Novel Research: Caring for Polio Patients

Tall and Proud book
The book that inspired it all.

I’ve enjoyed exploring YouTube for research information for my #WWII #HistoricalFiction novel in progress. Laurie Adams is a feisty sixteen-year-old who has her life planned. She’s going to retrain retired cavalry horses with her new stepmother. But sometimes life has different plans, and what we want isn’t necessarily what we need. Laurie’s blindsided when she contract polio.

Now she must fight for her health in hopes of reaching her dream.

Enjoy this video of a nurse caring for a polio patient. Laurie’s condition isn’t this severe, but it does put life into perspective when you see what some patients so bravely endured and conquered.

7 thoughts on “Novel Research: Caring for Polio Patients

  1. Tish,
    This video was very informative, and yet painful, to watch. What those polio patients endured! I noticed that at about :51, you said the patients were covered with a plastic blanket, but twice in the fourth minute, you stated that they didn’t have plastic yet at that time. I mention that only because appreciate your research to avoid anachronisms–I also think that is extremely important in historical fiction. I can’t give you exact minute and second times, because when I watched this, the video and audio didn’t match up perfectly–the video got ahead of the audio about half-way through, and the audio lasted a minute longer than the video. Very interesting! ‘Sure makes me grateful for advances in immunization, medicine, and physical therapy!

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    1. Linda,
      I agree, it’s very painful, and many polios didn’t want to talk about it after they learned to live different lives.
      Some, though, have talked to me about their experiences, for which I’m grateful.
      Thank you for bringing the issue of plastic coverings to my attention.
      I just love the technology of old videos. 🙂
      This video possibly is from the 1950s 0r 60s when they did have plastic coverings.
      However, I’m writing in the 1940s when they used wool coverings.

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  2. I have to wonder what polio was in reality. There’s been research to indicate that FDR actually had an autoimmune disorder. We rarely hear of this happening now. So what is it the medical community isn’t telling us? Consumption is now labeled as Typhus, and is all but unheard of now.

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    1. Hi, horsemom96,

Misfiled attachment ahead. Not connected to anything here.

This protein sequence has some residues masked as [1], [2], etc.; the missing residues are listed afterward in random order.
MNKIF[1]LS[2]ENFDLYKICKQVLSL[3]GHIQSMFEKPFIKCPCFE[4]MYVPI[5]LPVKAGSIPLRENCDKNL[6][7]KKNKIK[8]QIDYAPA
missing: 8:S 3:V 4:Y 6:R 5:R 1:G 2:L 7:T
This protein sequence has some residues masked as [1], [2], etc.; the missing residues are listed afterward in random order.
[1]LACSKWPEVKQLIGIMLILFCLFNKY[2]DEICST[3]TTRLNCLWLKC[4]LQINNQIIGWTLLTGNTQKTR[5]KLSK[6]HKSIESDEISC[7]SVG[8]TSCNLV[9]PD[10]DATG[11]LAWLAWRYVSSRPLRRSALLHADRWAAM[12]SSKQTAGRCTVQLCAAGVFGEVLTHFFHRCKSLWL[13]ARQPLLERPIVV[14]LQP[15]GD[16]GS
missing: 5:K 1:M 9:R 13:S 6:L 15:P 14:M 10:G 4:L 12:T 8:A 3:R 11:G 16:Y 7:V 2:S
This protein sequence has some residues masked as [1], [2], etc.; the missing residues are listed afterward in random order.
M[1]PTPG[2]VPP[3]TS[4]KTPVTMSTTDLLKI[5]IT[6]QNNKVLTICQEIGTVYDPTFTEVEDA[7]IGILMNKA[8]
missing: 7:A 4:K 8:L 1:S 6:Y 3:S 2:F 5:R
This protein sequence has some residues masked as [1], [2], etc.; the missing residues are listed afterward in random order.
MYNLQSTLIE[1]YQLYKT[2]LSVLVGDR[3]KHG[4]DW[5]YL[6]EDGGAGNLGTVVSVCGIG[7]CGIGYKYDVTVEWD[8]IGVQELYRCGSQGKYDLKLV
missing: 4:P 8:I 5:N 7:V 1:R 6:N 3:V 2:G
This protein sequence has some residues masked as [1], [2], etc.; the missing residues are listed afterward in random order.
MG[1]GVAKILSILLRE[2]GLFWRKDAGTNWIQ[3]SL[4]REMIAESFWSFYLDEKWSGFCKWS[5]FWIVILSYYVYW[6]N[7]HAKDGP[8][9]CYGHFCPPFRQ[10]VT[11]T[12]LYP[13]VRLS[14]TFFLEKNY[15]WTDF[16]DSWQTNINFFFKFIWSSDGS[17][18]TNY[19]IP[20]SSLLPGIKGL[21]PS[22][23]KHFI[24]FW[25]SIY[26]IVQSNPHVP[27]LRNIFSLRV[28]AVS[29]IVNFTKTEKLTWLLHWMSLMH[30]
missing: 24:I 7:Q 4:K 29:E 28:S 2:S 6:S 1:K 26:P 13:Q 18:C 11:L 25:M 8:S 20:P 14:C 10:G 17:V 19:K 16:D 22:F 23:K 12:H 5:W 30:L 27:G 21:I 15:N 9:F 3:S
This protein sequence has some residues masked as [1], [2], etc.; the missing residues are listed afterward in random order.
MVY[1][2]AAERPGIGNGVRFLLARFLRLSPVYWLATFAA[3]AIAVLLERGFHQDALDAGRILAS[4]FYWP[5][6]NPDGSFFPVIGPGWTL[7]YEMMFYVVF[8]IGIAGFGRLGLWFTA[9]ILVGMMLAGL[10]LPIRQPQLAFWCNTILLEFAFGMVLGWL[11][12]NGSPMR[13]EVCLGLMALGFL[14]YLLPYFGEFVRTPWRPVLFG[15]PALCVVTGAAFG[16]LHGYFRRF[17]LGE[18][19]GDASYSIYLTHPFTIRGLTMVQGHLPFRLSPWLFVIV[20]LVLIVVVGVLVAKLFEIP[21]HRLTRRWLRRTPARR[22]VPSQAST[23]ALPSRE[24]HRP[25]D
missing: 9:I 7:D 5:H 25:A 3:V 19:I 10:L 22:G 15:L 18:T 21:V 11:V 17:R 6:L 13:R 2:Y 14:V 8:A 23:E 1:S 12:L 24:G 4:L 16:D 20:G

What were you referring to when you wrote, “We rarely hear of this happening now”? I’m a researcher/writer and consultant to researcher/writers with 19 years of experience in education and research in a college/hospital setting. I’m enjoying following Tish, and I hope I can answer some of your questions/wonderings. 🙂 The virus that causes polio was identified in 1908. Today the diagnosis is confirmed via lab work, but that wasn’t done for FDR, in fact, his doctors disagreed about this diagnosis. Polio is rare now. Jonas Salk and his team developed the vaccine in 1952, a year in which almost 60,000 cases of polio were reported in the US. By the mid-1960s, outbreaks had been cut 97%. Autoimmune disorders, however, have been on the increase. I don’t know if there are more cases, or more accurate diagnoses, but they appear to be very common. Just among my immediate acquaintances, three friends have been diagnosed with lupus, one friend has celiac disease, and one client has Grave’s disease.

      I think consumption is now identified as tuberculosis, not typhus. Tuberculosis is very uncommon in the US, but common in the rest of the world. It is contagious, but “hard to catch.” Before it was discovered that typhoid is a bacterial disease often found in contaminated food or water and that typhus is a group of bacterial diseases typically carried from animals by lice, fleas, and ticks, people commonly and incorrectly used the terms interchangeably, or called both of them typhoid. I have seen that mistake in early American literature. With knowledge that supports prevention and antibiotics if someone does get one of those diseases, they are all very uncommon now. Isn’t that a blessing?

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  3. I’ve heard that, too, about FDR; some say he had Guillian Barre. As for the diseases that are no longer around, I don’t know what to say to that. (If only I were a smart person in the medical field.) I’m thankful we don’t have them, though.

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